Playing defense, not offense
The IDF operation in the Gaza Strip, in which Staff Sergeant Arbel Reich was killed yesterday, did not exceed the limits of the campaign being carried out now by the army against Hamas and Islamic Jihad gunmen.
The clashes with the Islamist organizations and their auxiliaries are taking place, at this stage, at a distance of two kilometers west of the fence that surrounds the Gaza Strip and extends only to the outskirts of the built-up areas. By comparison, during Operation "Summer Rains," the extensive operation in the Gaza Strip following the abduction of Gilad Shalit in June last year, IDF units at times reached as far as the beaches of the Gaza Strip.
Still, there has been a certain change in the activities in the Gaza Strip, which began following the Hamas attempt to carry out a showcase attack on Independence Day. At that time, Hamas carried out a broad Qassam rocket offensive, apparently in an effort to provide cover for a more prominent attack that did not succeed. Following the operation, and for the first time since last November when relative calm was restored - at least with Hamas, the political leadership and the General Staff authorized the Southern Command to carry out operations penetrating deeper into the Strip.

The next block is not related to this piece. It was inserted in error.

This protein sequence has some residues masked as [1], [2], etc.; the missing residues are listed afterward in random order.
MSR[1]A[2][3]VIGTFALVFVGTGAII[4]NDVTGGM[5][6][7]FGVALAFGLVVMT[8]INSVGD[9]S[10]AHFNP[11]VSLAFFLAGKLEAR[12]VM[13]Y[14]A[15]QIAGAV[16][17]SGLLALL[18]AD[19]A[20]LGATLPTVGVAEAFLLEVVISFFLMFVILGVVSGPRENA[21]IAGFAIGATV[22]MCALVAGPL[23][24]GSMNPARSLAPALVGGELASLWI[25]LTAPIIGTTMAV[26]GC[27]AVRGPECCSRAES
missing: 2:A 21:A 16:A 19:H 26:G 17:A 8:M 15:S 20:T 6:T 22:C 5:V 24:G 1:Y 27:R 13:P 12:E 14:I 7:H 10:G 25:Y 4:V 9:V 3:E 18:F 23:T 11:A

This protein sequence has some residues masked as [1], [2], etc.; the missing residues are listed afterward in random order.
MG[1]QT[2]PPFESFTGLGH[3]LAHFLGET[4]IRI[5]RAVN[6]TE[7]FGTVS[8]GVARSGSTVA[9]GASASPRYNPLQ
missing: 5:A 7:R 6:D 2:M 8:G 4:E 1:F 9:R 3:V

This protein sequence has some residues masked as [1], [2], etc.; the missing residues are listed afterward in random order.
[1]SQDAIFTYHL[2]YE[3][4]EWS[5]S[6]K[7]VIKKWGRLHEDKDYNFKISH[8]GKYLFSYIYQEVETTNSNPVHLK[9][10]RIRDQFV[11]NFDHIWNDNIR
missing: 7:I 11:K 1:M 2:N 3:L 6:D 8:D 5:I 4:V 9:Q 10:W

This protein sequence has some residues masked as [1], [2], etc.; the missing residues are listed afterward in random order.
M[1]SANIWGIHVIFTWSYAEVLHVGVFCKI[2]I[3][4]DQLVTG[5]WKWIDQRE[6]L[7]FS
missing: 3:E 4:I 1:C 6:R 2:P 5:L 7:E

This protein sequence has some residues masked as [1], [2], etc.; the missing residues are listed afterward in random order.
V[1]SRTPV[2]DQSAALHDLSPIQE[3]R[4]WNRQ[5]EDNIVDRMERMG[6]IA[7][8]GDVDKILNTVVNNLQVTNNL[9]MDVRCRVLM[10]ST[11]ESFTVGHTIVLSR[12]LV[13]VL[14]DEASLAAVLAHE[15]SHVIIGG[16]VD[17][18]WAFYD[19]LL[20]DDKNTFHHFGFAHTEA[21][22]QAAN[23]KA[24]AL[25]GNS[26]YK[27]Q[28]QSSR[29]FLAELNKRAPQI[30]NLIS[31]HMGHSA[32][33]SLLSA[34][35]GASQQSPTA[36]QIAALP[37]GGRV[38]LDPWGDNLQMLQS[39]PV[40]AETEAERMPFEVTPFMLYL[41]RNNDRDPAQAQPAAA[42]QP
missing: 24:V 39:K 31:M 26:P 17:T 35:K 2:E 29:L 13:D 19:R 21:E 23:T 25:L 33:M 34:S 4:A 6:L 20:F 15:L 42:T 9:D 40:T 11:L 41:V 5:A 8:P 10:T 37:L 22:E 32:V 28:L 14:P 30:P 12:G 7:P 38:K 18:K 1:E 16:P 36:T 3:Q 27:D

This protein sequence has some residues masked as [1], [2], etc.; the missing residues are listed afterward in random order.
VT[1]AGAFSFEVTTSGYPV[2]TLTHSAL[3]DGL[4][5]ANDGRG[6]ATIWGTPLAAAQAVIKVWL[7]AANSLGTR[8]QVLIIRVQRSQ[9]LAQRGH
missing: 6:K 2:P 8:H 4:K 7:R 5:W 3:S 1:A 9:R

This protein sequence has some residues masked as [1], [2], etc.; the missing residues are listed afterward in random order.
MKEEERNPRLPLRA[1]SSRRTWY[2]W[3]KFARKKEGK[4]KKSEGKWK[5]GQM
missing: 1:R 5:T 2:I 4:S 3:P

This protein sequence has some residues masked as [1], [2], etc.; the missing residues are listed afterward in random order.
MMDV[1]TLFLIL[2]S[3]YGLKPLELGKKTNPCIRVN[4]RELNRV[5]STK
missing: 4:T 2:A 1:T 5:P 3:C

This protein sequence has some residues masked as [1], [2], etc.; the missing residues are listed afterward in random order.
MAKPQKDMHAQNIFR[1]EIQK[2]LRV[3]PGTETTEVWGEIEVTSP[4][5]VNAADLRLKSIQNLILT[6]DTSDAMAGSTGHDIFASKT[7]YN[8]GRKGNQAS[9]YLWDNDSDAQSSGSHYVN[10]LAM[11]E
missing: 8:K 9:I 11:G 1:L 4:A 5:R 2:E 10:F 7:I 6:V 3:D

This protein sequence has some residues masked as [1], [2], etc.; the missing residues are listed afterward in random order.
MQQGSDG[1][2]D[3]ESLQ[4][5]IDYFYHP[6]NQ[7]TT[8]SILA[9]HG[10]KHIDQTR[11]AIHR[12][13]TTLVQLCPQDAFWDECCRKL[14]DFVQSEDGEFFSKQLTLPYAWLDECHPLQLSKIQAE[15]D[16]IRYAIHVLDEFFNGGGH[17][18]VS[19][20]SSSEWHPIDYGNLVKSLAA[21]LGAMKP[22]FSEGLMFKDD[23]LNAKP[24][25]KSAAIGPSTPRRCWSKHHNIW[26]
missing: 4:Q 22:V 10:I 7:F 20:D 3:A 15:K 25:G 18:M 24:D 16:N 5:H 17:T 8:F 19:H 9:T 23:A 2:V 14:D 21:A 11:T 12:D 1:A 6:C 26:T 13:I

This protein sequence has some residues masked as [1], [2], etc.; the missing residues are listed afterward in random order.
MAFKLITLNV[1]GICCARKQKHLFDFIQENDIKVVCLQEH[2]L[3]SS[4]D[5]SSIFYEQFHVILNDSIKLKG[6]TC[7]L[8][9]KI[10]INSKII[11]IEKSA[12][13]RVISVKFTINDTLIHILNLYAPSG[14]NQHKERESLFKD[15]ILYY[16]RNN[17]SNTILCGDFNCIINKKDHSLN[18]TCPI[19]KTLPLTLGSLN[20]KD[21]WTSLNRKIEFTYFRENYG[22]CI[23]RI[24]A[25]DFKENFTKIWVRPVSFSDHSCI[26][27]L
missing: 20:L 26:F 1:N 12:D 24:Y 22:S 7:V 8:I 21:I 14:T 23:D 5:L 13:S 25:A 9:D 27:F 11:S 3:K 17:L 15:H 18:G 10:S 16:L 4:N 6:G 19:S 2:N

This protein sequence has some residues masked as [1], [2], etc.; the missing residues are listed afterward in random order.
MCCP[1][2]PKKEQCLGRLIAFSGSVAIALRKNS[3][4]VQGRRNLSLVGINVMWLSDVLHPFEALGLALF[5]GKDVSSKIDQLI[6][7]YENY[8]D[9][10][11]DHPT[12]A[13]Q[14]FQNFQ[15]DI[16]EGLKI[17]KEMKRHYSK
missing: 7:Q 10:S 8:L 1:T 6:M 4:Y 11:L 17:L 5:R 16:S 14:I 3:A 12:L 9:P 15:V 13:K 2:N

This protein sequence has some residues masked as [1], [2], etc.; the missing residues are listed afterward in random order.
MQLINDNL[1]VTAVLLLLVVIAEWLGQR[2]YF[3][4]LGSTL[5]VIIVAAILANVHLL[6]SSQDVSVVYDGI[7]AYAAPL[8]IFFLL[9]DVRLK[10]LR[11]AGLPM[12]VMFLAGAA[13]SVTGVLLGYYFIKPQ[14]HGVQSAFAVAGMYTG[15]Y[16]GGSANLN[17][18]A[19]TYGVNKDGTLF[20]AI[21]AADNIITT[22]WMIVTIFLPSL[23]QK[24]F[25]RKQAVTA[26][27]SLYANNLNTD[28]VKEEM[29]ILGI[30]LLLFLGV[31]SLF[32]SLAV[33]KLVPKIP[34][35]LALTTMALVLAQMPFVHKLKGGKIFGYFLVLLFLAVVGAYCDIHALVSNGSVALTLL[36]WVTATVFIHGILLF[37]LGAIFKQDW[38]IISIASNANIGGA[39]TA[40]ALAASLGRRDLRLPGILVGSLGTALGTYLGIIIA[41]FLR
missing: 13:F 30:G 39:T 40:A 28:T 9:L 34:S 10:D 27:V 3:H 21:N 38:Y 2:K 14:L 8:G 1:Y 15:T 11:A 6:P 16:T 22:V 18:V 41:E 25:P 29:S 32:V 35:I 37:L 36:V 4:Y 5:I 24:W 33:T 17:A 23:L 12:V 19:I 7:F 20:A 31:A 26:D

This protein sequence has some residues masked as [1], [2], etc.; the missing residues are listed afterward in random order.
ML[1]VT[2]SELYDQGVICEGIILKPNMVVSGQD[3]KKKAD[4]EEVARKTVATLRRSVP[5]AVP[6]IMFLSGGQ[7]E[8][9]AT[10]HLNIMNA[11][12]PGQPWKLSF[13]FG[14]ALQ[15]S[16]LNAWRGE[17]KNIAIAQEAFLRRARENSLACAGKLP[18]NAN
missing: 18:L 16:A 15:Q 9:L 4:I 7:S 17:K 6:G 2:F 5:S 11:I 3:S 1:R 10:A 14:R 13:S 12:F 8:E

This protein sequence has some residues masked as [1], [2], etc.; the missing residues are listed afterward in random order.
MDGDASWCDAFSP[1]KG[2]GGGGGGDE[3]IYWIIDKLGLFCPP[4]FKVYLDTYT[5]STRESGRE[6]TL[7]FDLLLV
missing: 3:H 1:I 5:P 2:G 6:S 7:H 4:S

The official code name of these operations is "Denying Threats." Its meaning: an attempt to prevent attacks close to the fence surrounding the Gaza Strip. These operations are inherently limited. The primary concern at this time is the possibility that terrorists will succeed in crossing the fence and entering Israeli communities, and kill civilians. At the same time, the IDF is still concerned about the possibility that efforts will be made to abduct more soldiers.
The operations are mainly focused on destroying militant groups operating near the fence - involved in shooting incidents, mortar attacks, tunnels or explosive devices.
But the main purpose of the operations is to provide the Shin Bet with more intelligence information. The limitations on Israeli intelligence-gathering from the Gaza Strip are well known - and the most blatant example of this shortcoming is the continued difficulty acquiring precise intelligence on the location of abducted soldier Gilad Shalit.
It is difficult for the Shin Bet to recruit informers when it lacks direct contact with the Palestinian population - and when there are nearly no arrests being made.
Over the past two months, the Shin Bet has been getting a slightly better picture of what is going on in the Gaza Strip following the arrest of several dozen Palestinians.
Nonetheless, this is the sort of initiated activity that is taking place in a defensive format - relatively close to the fence.
What is the contribution of new Defense Minister Ehud Barak to what is going on in the Gaza Strip? So far, not much. The new policy in the Gaza Strip began before he assumed office.
During the recent weekly operations, 30 Palestinian gunmen have been killed. According to the army, not a single Palestinian civilian was killed. Yesterday, the first soldier was killed in an operation in the Gaza Strip - the first since the beginning of the year.
In a little over a year since the abduction of Shalit, six soldiers have been killed, including two during the attack that resulted in Shalit's kidnapping. This is the price that Israel will continue to pay for limited offensive operations, which aim to prevent bigger Palestinian attacks.